“In a strange way, these three hackers may have done a service to consumers and the business community at large by making it abundantly clear that PCI and other compliance requirements are not enough to fully protect customer data,” Ken Pappas, security strategist at Top Layer, said in an e-mail to InternetNews.com.

“Organizations need to realize that they must go beyond the check-box requirements of compliance regulations and implement a pervasive security strategy that uses advanced technology beyond simple firewalls to address their organization’s unique vulnerabilities and to proactively face evolving threats,” he said.

Simple fixes to a complex problem

There are a few things that any company can do to protect themselves against attacks. For starters: Encrypting data while in transit.

“That’s like having a safe at home for your data … but sending it through the mail on a postcard,” Sophos’ Wang said. “Anyone can read it.”

To prevent the initial intrusion, Web applications should be written to examine all queries. “Some very simple changes can be made (if you have access to the code) to make sure that all input is secure,” Wang said. “Most of the scripting and programming languages have functions that let you ‘sanitize’ the data so that it does not pose a threat on the back end.”

Wang added that companies should also look for attackers on the network.

“You can run software to examine network traffic to see if someone is probing the Web site, but the more important message is to secure the Web site so that even if they’re trying to break in, they cannot,” he said. “Businesses should secure the application code, and make sure that the underlying server and operating system are up to date with the latest patches.”

Companies that have the resources to do so can also do more.

“Within the business environment, you could segregate certain types of data,” Wang said. “Things like customer information and payment information can be held in a separate database with separate access restrictions. Then, even if they get to the site’s database, they cannot easily get from there to other databases.”

Meanwhile, applications may not need a full set of data, which could limit the amount of data a company has to store. “For example, if an application for an online store has to display the last four numbers of a credit card, maybe its backend database only needs those four numbers of the credit card,” Wang said.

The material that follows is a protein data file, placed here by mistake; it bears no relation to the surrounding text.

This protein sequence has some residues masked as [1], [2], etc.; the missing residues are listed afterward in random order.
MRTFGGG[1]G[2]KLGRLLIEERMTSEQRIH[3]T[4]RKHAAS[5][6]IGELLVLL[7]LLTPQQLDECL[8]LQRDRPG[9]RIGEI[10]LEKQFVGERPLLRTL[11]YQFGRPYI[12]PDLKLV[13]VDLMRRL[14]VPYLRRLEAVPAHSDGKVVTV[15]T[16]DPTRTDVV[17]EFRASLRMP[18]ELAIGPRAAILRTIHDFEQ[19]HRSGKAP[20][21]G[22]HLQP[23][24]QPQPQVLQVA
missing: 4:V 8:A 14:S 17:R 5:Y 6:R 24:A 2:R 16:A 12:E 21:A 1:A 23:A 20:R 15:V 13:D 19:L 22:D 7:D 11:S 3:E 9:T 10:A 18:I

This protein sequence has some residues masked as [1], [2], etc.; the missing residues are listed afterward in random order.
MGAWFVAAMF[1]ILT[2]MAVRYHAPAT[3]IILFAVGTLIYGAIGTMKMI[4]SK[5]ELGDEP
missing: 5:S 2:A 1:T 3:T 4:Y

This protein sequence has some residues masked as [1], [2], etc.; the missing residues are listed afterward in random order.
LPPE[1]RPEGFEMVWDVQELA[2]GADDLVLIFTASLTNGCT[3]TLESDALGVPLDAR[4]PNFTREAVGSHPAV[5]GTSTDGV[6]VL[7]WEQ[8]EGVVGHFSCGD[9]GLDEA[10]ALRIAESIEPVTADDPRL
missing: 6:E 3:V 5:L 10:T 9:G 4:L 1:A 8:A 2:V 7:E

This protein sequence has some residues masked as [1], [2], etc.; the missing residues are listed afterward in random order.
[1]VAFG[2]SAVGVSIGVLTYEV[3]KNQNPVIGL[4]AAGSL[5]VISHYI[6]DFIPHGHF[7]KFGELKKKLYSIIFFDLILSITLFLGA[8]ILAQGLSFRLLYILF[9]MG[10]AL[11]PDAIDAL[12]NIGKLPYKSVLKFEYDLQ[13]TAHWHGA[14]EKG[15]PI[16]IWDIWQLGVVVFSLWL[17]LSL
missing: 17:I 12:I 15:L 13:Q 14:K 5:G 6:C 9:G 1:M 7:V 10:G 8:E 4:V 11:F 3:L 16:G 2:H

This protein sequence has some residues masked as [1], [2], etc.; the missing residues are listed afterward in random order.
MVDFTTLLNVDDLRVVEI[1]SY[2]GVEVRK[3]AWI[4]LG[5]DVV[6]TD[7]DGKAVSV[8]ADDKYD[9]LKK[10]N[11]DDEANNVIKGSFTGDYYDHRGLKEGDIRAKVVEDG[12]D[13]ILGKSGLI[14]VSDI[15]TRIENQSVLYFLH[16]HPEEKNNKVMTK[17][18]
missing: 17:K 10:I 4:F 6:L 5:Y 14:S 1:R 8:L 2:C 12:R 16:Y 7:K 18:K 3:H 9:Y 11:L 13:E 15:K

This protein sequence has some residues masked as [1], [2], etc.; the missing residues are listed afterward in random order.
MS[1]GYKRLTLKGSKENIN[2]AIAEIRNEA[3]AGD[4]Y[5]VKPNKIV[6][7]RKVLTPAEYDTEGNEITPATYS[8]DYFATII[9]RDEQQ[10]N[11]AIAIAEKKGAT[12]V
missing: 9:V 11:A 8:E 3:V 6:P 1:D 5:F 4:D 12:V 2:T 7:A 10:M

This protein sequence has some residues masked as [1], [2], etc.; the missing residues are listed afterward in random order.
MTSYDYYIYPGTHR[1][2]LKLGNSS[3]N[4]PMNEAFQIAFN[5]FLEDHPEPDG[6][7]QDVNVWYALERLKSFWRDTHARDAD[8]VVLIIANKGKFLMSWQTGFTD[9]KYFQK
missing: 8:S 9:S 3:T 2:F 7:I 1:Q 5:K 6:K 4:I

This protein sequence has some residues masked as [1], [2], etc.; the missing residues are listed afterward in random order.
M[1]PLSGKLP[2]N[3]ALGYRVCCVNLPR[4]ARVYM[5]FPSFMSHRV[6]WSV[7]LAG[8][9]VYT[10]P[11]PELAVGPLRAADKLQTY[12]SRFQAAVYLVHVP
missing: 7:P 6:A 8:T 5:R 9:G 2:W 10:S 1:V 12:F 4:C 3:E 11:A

Pleased at the outcome

For the many individual victims of the attack, the charges could mean some consolation.

The companies that were attacked also appear to be pleased with the news.

[cob:Special_Report]”Heartland Payment Systems would like to congratulate Department of Justice and Treasury officials on their effort to bring to justice some of the individuals behind numerous data breaches in recent years,” Heartland Chairman and CEO Robert Carr said in a statement.

“The commitment and persistence shown by law enforcement and other stakeholders in this matter has been exemplary. Heartland looks forward to lending whatever support we can to this investigation as well as the broader fight against global cyber criminals,” he said.

A Hannaford spokesperson said in an e-mail to InternetNews.com that the company is “pleased that the authorities have aggressively pursued this case to be in a position to bring an indictment against the alleged perpetrators of the crime.”

“7-Eleven would like to thank the federal authorities for their diligence
in pursuing the perpetrators of this crime. Because this matter is pending,
we are not providing further details,” 7-Eleven said in a statement.

Update adds additional information from 7-Eleven
spokespeople.